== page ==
Black Women Less Attractive - Is the Outrage Due to Flawed Researched or Political Correctness?

This is based on an article posted on Yahoo this morning.

After a quick skim of his Wiki page, this does not seem to be the first time Satoshi Kanazawa has stirred some emotions. He’s all about Evolutionary Psychology which many people are against and reading some quotes he seems to be very blunt, and appears to lean towards the wacky side. However one quote he says I do agree with and makes a part of me look for evidence there is a crusade against him. He says "“political correctness is a bigger threat to American evolutionary psychology than religious fundamentalism”.

Is this blacklash a case of “HOLY CRAP, YOUR NOT ALLOWED TO SAY THAT” or is his research biased towards racism and his personal subjective opinion? My curiosity expands from the worry that political correctness may one day wipe out valid research in the case true positive-negative racial differences are found. What does the Dope feel about this issue?

Without reading the original paper, I won’t myself say that it’s flawed, but any study which claims to be objectively measuring attractiveness has at the least a very high bar that it needs to clear.

I will probably get flamed for this but as a personal preference (I am a white, heterosexual male) I find black women overall less attractive than white women BUT a really attractive black women, to me, trumps white women almost every time. There are some stunningly beautiful black women who are hard to beat.

I have guessed, being white, I tend to allow for a more shades of gray when I look at white women and decide (again for myself) whether they are beautiful physically. I have found my boundaries for what I consider to be a beautiful black woman to be more narrow. That, I suspect, would reverse itself if you asked a black man.

I also noticed on my recent trip to London that the black women I saw there tended to be faaaar more attractive than black women here. Again in my view and of course anecdotal. Seriously though, my jaw was hitting the floor. The black women there I found to be gorgeous more often than not.

I’m hard pressed to think of a woman I’d rather have sex with than Halle Berry. Of course that is an open question as there are lots of beautiful black women and lots of beautiful white women (and Asian and Indian and Persian and whatever).

At the end of the day I am a guy. Hot is hot and I am not choosy about race/nationality/religion.

As I understand it, to a large degree “attractiveness” is a sort of mathematical average of the facial appearance of people; take a bunch of sample faces, merge them into an average and you get a face most people will find more attractive. I expect that means that anyone obviously far off the average will generally be considered less attractive, and in this country black people aren’t the average.

I agree. We’ve all encountered cultural practices that we find hideous (or at least unattractive) and yet within that culture is a sign of beauty. Even within our own culture, if we look at photos of what was considered attractive 50 or 100 years ago, it’s not the same as what we consider attractive today.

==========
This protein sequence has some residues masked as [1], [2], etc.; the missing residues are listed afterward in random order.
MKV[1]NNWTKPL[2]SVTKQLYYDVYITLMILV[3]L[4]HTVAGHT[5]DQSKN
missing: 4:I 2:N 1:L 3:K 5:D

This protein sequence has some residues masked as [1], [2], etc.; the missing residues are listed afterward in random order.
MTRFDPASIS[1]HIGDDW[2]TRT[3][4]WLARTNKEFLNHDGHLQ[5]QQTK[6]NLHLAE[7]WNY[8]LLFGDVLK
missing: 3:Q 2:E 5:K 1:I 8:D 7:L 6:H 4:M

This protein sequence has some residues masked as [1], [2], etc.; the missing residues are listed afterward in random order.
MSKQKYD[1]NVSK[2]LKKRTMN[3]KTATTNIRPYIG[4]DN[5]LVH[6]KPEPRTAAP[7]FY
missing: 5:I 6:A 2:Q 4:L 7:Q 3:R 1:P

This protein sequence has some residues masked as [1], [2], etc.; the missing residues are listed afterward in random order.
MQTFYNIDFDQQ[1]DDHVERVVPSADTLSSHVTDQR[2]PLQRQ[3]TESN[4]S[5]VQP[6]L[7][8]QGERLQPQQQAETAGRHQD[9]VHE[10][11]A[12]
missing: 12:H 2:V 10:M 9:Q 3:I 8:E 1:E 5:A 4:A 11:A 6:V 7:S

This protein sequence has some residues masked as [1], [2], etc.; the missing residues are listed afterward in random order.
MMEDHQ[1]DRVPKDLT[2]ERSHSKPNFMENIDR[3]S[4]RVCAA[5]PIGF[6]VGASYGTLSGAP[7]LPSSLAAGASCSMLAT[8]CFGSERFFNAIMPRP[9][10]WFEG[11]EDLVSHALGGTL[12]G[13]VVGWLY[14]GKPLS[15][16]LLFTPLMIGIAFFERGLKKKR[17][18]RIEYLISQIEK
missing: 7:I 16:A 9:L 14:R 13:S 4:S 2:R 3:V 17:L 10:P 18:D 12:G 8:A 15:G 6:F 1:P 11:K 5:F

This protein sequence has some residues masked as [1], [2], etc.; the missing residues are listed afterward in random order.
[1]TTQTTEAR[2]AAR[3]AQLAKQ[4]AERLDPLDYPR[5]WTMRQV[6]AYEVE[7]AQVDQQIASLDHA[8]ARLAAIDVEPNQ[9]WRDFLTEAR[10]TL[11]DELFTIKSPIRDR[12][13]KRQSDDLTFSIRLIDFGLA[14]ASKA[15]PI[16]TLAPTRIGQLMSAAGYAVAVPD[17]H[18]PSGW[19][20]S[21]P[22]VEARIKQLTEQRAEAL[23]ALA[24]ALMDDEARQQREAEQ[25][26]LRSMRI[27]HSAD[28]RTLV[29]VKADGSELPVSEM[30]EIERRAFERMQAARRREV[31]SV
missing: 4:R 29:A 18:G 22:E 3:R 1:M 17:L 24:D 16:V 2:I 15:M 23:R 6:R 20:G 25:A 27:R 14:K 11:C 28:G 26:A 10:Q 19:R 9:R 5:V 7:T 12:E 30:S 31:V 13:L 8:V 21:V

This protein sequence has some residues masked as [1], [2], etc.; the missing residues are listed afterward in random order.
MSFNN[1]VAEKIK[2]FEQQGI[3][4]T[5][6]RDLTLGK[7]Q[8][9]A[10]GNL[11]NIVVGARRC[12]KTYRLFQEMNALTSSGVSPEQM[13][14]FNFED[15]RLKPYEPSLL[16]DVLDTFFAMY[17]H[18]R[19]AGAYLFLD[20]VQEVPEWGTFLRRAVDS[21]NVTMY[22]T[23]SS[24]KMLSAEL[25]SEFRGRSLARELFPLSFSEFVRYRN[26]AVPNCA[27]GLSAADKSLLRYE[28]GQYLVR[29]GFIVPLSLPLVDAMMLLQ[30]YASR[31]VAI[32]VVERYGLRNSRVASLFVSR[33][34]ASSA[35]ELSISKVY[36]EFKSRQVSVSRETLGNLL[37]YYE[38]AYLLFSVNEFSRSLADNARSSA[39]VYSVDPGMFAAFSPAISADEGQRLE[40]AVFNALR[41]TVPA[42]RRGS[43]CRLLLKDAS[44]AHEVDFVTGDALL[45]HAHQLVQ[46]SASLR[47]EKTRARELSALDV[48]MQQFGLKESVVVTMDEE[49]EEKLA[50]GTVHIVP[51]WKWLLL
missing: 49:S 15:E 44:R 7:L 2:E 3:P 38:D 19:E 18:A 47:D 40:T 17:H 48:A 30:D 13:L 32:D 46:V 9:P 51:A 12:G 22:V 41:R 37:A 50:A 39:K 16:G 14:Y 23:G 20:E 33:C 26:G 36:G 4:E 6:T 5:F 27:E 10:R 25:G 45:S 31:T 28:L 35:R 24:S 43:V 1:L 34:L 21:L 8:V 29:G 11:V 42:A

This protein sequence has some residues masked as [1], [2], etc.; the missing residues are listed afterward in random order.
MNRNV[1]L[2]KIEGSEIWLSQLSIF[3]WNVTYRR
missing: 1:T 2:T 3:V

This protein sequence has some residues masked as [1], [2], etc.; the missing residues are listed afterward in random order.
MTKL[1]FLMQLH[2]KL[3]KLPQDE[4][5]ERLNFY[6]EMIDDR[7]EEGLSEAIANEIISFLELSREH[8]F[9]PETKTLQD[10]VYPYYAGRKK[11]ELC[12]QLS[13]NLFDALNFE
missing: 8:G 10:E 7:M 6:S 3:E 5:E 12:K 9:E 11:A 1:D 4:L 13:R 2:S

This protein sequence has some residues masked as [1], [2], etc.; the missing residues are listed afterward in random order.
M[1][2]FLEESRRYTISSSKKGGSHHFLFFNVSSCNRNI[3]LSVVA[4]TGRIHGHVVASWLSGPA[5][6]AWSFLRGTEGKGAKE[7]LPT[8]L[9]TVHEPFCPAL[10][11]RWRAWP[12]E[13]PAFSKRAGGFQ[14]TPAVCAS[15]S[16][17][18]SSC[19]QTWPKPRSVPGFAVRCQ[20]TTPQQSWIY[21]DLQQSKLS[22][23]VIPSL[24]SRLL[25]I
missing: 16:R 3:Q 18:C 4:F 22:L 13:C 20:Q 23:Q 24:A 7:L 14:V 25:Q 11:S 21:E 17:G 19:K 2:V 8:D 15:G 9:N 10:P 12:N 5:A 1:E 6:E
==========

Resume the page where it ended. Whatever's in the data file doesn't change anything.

As for whether or not Political Correctness or Religious Fundamentalism is a bigger thread to Evolutionary Psychology, I don’t think the latter really comes into play at the level of peer reviewed scientific journals, but I’m always suspicious of claims of PC control of science. Evolutionary Psychology is a strange field to begin with, and a lot of what goes on in that field is not really testable or falsifiable.

There’s a lot of physical variation in “negroid” facial features. Far more than in “caucasoid” features, which are pretty diverse themselves, but after all defined according to what some German guy in the 18th Century considered “the beautiful race.”

So there are black women whom I would consider (entirely subjectively) as beautiful as anyone, and black woman that I would treat with complete disinterest. Kind of like white women, really. But then, I come from blonds, so I’m not all that impressed by fair skin; just being pale doesn’t really make you pretty.

Using the Add Health Study on adolescent health and behavior as data is only one of many problems with the evo psych bunk presented by Kanazawa. Here is a fairly in depth summary of the rebuttals people have already made to this garbage:

I’m not understanding what you’ve written here. First of all, do you know that there is more physical variation among “negroid” faces than among caucasian (which just for the sake of this argument we will define as “European” even though that is not by any stretch the only accepted definition of caucasian)?

Second of all, what do you mean about the faces being “defined by some German guy in the 18th century”? The ideal, proportionate, symmetrical “averaged” face was being idealized at least as far back as Ancient Greece.

Here’s the original article.

Reads more like a blog post than a scientific article.

There are certain ethnic groups that I find completely unattractive. I can’t believe that men in those ethnic groups agree with me. I’m thinking, for example, of Papuan people. I’ve heard East Asian women talk about how disgustingly hairy European men are-- hair on your arms!! GMWaS!!